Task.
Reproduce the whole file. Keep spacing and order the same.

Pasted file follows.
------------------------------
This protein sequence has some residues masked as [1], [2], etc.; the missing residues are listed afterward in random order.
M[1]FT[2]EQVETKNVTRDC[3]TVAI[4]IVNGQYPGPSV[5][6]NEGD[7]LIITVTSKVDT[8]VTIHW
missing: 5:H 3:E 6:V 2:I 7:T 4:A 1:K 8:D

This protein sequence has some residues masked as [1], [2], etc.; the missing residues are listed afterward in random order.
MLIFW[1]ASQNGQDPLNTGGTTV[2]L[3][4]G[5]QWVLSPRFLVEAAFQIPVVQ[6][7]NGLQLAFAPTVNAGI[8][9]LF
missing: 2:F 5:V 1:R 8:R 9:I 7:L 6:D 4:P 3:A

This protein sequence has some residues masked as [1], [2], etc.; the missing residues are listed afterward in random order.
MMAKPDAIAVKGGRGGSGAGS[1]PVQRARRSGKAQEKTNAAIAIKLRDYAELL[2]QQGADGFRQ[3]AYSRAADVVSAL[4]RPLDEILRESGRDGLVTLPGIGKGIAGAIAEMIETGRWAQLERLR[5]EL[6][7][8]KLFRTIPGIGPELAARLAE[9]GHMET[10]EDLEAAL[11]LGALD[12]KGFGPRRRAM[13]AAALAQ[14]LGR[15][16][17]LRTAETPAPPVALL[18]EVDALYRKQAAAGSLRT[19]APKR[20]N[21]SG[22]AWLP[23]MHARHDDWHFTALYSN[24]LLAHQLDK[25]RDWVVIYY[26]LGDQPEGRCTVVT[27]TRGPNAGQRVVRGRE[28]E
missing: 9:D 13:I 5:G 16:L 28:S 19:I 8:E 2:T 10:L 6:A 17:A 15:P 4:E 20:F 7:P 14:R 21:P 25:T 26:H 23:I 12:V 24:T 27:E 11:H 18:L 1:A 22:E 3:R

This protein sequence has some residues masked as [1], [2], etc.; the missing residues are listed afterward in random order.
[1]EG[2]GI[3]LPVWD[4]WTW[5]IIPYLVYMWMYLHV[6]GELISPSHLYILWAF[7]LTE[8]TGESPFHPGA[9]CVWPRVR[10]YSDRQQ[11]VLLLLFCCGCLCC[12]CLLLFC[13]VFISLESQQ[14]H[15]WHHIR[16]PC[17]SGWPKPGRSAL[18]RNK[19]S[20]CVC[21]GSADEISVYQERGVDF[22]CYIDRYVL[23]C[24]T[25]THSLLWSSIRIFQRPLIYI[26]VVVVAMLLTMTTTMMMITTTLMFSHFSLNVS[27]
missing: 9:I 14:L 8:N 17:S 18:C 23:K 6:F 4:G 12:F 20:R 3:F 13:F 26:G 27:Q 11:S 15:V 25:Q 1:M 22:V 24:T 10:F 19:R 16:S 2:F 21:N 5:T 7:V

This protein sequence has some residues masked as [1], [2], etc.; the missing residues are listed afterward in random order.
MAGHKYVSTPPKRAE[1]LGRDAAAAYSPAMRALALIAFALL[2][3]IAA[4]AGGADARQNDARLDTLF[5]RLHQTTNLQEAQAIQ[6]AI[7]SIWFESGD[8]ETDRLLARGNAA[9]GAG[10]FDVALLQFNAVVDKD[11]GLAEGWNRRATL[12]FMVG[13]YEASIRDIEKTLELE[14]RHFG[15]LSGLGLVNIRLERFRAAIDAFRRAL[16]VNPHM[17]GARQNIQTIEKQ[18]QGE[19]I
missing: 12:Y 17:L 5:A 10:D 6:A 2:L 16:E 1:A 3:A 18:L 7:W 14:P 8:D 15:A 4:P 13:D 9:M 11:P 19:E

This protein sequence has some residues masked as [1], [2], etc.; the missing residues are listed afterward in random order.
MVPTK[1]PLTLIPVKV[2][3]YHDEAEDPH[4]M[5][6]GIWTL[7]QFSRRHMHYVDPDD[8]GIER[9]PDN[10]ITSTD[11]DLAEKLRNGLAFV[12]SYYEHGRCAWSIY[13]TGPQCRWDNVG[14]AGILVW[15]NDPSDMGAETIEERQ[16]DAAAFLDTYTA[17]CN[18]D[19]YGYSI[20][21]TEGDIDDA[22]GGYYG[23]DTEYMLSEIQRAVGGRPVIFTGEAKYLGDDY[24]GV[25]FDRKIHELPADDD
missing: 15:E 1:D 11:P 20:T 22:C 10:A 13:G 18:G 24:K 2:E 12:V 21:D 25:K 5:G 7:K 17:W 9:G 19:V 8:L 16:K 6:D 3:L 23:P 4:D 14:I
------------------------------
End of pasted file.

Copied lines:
This protein sequence has some residues masked as [1], [2], etc.; the missing residues are listed afterward in random order.
M[1]FT[2]EQVETKNVTRDC[3]TVAI[4]IVNGQYPGPSV[5][6]NEGD[7]LIITVTSKVDT[8]VTIHW
missing: 5:H 3:E 6:V 2:I 7:T 4:A 1:K 8:D

This protein sequence has some residues masked as [1], [2], etc.; the missing residues are listed afterward in random order.
MLIFW[1]ASQNGQDPLNTGGTTV[2]L[3][4]G[5]QWVLSPRFLVEAAFQIPVVQ[6][7]NGLQLAFAPTVNAGI[8][9]LF
missing: 2:F 5:V 1:R 8:R 9:I 7:L 6:D 4:P 3:A

This protein sequence has some residues masked as [1], [2], etc.; the missing residues are listed afterward in random order.
MMAKPDAIAVKGGRGGSGAGS[1]PVQRARRSGKAQEKTNAAIAIKLRDYAELL[2]QQGADGFRQ[3]AYSRAADVVSAL[4]RPLDEILRESGRDGLVTLPGIGKGIAGAIAEMIETGRWAQLERLR[5]EL[6][7][8]KLFRTIPGIGPELAARLAE[9]GHMET[10]EDLEAAL[11]LGALD[12]KGFGPRRRAM[13]AAALAQ[14]LGR[15][16][17]LRTAETPAPPVALL[18]EVDALYRKQAAAGSLRT[19]APKR[20]N[21]SG[22]AWLP[23]MHARHDDWHFTALYSN[24]LLAHQLDK[25]RDWVVIYY[26]LGDQPEGRCTVVT[27]TRGPNAGQRVVRGRE[28]E
missing: 9:D 13:I 5:G 16:L 28:S 19:I 8:E 2:T 10:L 6:A 17:A 15:P 4:E 20:F 7:P 14:R 21:P 25:T 26:H 23:I 12:V 24:T 27:E 11:H 18:L 1:A 22:E 3:R

This protein sequence has some residues masked as [1], [2], etc.; the missing residues are listed afterward in random order.
[1]EG[2]GI[3]LPVWD[4]WTW[5]IIPYLVYMWMYLHV[6]GELISPSHLYILWAF[7]LTE[8]TGESPFHPGA[9]CVWPRVR[10]YSDRQQ[11]VLLLLFCCGCLCC[12]CLLLFC[13]VFISLESQQ[14]H[15]WHHIR[16]PC[17]SGWPKPGRSAL[18]RNK[19]S[20]CVC[21]GSADEISVYQERGVDF[22]CYIDRYVL[23]C[24]T[25]THSLLWSSIRIFQRPLIYI[26]VVVVAMLLTMTTTMMMITTTLMFSHFSLNVS[27]
missing: 9:I 14:L 8:N 17:S 18:C 23:K 6:F 4:G 12:F 20:R 3:F 13:F 26:G 27:Q 11:S 15:V 25:Q 1:M 22:V 24:T 10:F 19:R 16:S 2:F 21:N 5:T 7:V

This protein sequence has some residues masked as [1], [2], etc.; the missing residues are listed afterward in random order.
MAGHKYVSTPPKRAE[1]LGRDAAAAYSPAMRALALIAFALL[2][3]IAA[4]AGGADARQNDARLDTLF[5]RLHQTTNLQEAQAIQ[6]AI[7]SIWFESGD[8]ETDRLLARGNAA[9]GAG[10]FDVALLQFNAVVDKD[11]GLAEGWNRRATL[12]FMVG[13]YEASIRDIEKTLELE[14]RHFG[15]LSGLGLVNIRLERFRAAIDAFRRAL[16]VNPHM[17]GARQNIQTIEKQ[18]QGE[19]I
missing: 12:Y 17:L 5:A 10:D 6:A 2:L 16:E 1:A 3:A 18:L 7:W 14:P 8:D 15:A 4:P 13:D 9:M 11:P 19:E

This protein sequence has some residues masked as [1], [2], etc.; the missing residues are listed afterward in random order.
MVPTK[1]PLTLIPVKV[2][3]YHDEAEDPH[4]M[5][6]GIWTL[7]QFSRRHMHYVDPDD[8]GIER[9]PDN[10]ITSTD[11]DLAEKLRNGLAFV[12]SYYEHGRCAWSIY[13]TGPQCRWDNVG[14]AGILVW[15]NDPSDMGAETIEERQ[16]DAAAFLDTYTA[17]CN[18]D[19]YGYSI[20][21]TEGDIDDA[22]GGYYG[23]DTEYMLSEIQRAVGGRPVIFTGEAKYLGDDY[24]GV[25]FDRKIHELPADDD
missing: 15:E 1:D 11:P 20:T 22:C 10:A 13:G 18:G 24:K 2:E 12:V 21:D 25:K 5:G 7:K 17:W 9:G 19:V 8:L 16:K 6:D 3:L 23:P 4:D 14:I